It’s official: I’m old

Last night I was driving home from my sister’s house. It was a bitterly cold night, three degrees and dropping, and I had about forty miles to drive. I thought I might like a hot cup of coffee in the car with me. I‘d been laid up almost two weeks with a cold, and I still had a raw throat and hacking cough. The weather certainly wasn’t helping.

Sometimes the cold weather gives me these aches, you know? My joints stiffen up and I’ll often get this pain in my heel and ankle that gets me to limpin’. Sometimes I wonder if it’s the arthritis. Or maybe lumbago, if I had any idea what that was.

I spotted a White Hen on the left and pulled in. I poured myself a 20-ounce cup of House Blend decaf and topped it off with a healthy dose of half-and-half, as is my custom. Then I added a couple shots of French Vanilla creamer for a little kick. Sometimes you gotta live life on the edge.

Their travel lids had a nifty little slider with a raised nub, so you could shift it left or right to cover or open the spout. What won’t they think up next?

I went to the counter to pay for my coffee. As I was pulling out my wallet, I noticed a small display on the counter featuring Adams Sour gum. I had heard that Adams gum was available again after being gone for decades, but this was the first time I’d seen any in a store.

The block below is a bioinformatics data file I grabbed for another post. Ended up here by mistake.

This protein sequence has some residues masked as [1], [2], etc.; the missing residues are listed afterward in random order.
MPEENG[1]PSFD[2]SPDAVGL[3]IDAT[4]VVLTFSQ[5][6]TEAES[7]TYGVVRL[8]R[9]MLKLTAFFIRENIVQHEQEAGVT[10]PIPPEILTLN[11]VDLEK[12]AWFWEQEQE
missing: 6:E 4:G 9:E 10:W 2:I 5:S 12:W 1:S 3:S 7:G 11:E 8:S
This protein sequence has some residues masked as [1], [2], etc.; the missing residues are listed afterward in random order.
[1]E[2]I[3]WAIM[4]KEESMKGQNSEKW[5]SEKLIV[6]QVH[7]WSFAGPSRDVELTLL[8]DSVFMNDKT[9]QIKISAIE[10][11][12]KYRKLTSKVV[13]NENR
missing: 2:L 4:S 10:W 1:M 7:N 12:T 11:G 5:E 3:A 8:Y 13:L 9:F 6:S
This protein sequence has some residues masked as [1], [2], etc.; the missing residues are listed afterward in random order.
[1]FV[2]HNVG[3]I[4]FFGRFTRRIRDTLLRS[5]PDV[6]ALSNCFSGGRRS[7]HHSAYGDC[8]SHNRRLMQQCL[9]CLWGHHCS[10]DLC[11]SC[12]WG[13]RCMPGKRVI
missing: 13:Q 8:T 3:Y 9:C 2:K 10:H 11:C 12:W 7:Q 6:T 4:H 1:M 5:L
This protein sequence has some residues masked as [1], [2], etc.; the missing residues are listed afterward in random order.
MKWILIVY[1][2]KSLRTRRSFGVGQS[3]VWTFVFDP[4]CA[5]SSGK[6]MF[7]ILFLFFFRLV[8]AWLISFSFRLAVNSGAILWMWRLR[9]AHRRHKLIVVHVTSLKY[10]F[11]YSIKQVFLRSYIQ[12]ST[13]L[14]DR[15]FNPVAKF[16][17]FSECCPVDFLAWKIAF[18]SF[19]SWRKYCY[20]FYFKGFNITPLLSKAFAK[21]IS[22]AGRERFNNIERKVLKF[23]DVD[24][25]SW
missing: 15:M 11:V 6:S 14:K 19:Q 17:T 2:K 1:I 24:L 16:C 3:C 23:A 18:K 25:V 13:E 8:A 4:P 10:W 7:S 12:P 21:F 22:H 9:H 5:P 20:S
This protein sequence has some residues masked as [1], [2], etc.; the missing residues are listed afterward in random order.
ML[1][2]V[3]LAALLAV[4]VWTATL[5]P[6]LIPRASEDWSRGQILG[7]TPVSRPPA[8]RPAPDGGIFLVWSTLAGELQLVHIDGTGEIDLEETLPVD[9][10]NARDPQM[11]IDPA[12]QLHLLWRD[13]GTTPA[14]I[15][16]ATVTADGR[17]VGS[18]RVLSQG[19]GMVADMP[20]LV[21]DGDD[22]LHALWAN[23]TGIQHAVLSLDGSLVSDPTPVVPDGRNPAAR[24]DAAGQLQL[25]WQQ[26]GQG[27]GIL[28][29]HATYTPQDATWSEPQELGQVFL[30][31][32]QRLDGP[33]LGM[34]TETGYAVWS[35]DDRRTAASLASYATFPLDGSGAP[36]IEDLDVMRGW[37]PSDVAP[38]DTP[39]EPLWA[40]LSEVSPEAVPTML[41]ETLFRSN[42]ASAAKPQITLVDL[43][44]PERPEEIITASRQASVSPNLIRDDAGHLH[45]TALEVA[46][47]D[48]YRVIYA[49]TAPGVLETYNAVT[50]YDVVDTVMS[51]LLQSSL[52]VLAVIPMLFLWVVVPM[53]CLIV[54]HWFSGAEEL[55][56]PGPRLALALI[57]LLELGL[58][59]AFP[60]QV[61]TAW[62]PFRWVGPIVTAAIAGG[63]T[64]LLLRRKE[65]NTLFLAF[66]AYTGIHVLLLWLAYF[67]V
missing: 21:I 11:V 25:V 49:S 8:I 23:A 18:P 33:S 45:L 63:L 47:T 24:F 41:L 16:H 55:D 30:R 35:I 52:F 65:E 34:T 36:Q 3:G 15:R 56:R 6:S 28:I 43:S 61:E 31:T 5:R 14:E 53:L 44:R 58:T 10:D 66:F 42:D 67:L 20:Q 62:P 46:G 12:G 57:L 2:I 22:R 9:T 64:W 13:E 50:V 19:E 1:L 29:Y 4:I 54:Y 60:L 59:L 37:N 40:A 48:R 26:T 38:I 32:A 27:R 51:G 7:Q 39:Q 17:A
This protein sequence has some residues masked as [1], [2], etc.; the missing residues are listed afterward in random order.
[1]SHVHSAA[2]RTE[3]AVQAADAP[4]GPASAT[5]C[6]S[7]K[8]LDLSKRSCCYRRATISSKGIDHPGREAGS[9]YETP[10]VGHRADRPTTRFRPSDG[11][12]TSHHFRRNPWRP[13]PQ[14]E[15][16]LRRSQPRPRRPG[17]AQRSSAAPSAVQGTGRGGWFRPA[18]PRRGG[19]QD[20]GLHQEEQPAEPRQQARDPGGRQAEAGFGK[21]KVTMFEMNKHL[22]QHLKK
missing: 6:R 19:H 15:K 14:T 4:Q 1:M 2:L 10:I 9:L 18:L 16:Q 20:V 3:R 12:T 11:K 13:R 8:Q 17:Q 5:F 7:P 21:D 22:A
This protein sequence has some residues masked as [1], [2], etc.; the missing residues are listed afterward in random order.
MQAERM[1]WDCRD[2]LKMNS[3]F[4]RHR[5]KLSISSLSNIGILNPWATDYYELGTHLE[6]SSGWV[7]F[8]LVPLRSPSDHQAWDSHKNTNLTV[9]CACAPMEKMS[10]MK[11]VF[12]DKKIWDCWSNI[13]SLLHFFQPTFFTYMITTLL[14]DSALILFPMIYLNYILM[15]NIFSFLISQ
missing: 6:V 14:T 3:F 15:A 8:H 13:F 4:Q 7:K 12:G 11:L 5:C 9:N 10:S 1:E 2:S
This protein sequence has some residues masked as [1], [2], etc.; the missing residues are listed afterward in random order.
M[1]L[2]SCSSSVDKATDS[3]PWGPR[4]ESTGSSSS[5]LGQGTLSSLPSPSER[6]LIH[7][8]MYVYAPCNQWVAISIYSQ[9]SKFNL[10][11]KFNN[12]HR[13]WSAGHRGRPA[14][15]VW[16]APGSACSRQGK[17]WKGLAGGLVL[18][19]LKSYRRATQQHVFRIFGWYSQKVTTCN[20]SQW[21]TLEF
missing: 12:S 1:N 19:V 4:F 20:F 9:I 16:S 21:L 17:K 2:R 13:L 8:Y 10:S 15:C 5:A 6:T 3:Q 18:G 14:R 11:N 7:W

Years ago, when I was a young lad, Adams Sour chewing gum was available in seven flavors: apple, cherry, orange, grape, lemon, pineapple, and strawberry. I had tried and enjoyed most of these varieties but I was most enamored of the Sour Orange gum. I’d buy a pack and shove all five sticks into my mouth at once. If I was feeling leisurely, I’d unwrap them first.

But as the 1970’s faded away, so did Adams Sour gum, along with Marathon bars, PB Max, and my youthful exuberance.

Anyway, back to the present. Overcome by nostalgia, I took a pack each of the Sour Apple and Sour Cherry and placed them on the counter, telling the cashier how I’d enjoyed them as a kid and how much I missed the Sour Orange, which they hadn’t brought back.

I glanced up at the cashier. Young fellow, maybe mid-twenties. I was suddenly struck by our age difference.

Then I heard some words come out of my mouth. I don’t know where they came from. I’m sure I didn’t say them. But, there they were, loud and clear, hanging in the air between us:

“You’re probably too young to remember that.”

He smiled and nodded affirmatively, as I subconsciously reached for my long white beard to tuck it under my belt buckle.

“You’re probably too young to remember that.” Is there any phrase more associated with geezerdom? It wasn’t all that long ago that kindly old folks were saying that to me, and I was smiling and nodding patronizingly at them.

Now I’m the old guy. And a patronizing nod and smile is the best I can hope for. More likely, I’ll get a dramatic roll of the eyes and a withering “Whatever, Gramps.” Those dang-blasted smart-alecky young whippersnappers.

The cashier didn’t seem to be patronizing me. He was genuinely polite as I paid him $1.61 for ten sticks of gum. “I understand it was a lot cheaper back then, too,” he said.

“Yes, it was,” I replied wistfully, grasping my cane in my gnarled fist as I shuffled slowly toward the exit.

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